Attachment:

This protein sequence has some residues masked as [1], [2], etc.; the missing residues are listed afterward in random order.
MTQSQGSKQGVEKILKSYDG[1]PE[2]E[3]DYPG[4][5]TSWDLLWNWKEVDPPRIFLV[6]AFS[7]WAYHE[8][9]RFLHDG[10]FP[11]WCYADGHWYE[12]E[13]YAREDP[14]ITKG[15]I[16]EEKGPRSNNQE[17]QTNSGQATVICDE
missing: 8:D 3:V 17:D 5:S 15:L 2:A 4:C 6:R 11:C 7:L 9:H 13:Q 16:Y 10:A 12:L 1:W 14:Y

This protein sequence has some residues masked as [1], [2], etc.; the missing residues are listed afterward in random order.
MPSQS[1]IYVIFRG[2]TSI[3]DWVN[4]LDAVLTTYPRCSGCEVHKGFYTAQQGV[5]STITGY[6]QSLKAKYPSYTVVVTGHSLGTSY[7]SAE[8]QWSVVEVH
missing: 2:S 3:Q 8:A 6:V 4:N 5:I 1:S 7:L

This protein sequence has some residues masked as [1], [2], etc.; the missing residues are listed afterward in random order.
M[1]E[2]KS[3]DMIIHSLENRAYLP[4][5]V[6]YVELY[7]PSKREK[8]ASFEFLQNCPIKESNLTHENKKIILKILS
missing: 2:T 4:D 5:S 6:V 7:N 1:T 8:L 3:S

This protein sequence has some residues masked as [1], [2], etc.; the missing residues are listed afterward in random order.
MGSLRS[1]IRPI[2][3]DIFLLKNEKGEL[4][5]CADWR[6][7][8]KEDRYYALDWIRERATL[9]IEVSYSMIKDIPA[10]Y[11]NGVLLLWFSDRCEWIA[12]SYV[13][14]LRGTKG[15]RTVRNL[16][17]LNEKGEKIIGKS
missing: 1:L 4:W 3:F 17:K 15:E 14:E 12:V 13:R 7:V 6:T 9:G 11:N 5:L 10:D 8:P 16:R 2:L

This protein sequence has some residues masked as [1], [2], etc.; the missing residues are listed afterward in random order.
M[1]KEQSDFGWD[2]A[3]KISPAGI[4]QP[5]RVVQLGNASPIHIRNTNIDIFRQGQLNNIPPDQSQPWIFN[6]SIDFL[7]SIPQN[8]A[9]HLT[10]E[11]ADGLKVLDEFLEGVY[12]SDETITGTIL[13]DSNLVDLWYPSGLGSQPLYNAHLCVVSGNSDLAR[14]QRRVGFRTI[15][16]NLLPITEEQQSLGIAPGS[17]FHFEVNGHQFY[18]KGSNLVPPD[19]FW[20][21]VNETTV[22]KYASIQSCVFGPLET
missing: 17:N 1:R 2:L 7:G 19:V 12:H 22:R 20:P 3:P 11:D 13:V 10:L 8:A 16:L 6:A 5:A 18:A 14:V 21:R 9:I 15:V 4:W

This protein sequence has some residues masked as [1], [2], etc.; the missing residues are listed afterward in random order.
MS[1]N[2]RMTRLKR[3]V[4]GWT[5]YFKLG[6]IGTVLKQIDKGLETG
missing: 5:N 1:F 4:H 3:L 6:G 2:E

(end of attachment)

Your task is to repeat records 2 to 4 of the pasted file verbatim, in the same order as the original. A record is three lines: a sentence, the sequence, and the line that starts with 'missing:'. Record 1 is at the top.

This protein sequence has some residues masked as [1], [2], etc.; the missing residues are listed afterward in random order.
MPSQS[1]IYVIFRG[2]TSI[3]DWVN[4]LDAVLTTYPRCSGCEVHKGFYTAQQGV[5]STITGY[6]QSLKAKYPSYTVVVTGHSLGTSY[7]SAE[8]QWSVVEVH
missing: 2:S 3:Q 8:A 6:V 4:N 5:I 1:S 7:L

This protein sequence has some residues masked as [1], [2], etc.; the missing residues are listed afterward in random order.
M[1]E[2]KS[3]DMIIHSLENRAYLP[4][5]V[6]YVELY[7]PSKREK[8]ASFEFLQNCPIKESNLTHENKKIILKILS
missing: 2:T 4:D 5:S 6:V 7:N 1:T 8:L 3:S

This protein sequence has some residues masked as [1], [2], etc.; the missing residues are listed afterward in random order.
MGSLRS[1]IRPI[2][3]DIFLLKNEKGEL[4][5]CADWR[6][7][8]KEDRYYALDWIRERATL[9]IEVSYSMIKDIPA[10]Y[11]NGVLLLWFSDRCEWIA[12]SYV[13][14]LRGTKG[15]RTVRNL[16][17]LNEKGEKIIGKS
missing: 1:L 4:W 3:F 17:K 15:E 14:E 12:V 13:R 7:V 6:T 9:G 11:N 5:L 10:D 8:P 16:R 2:L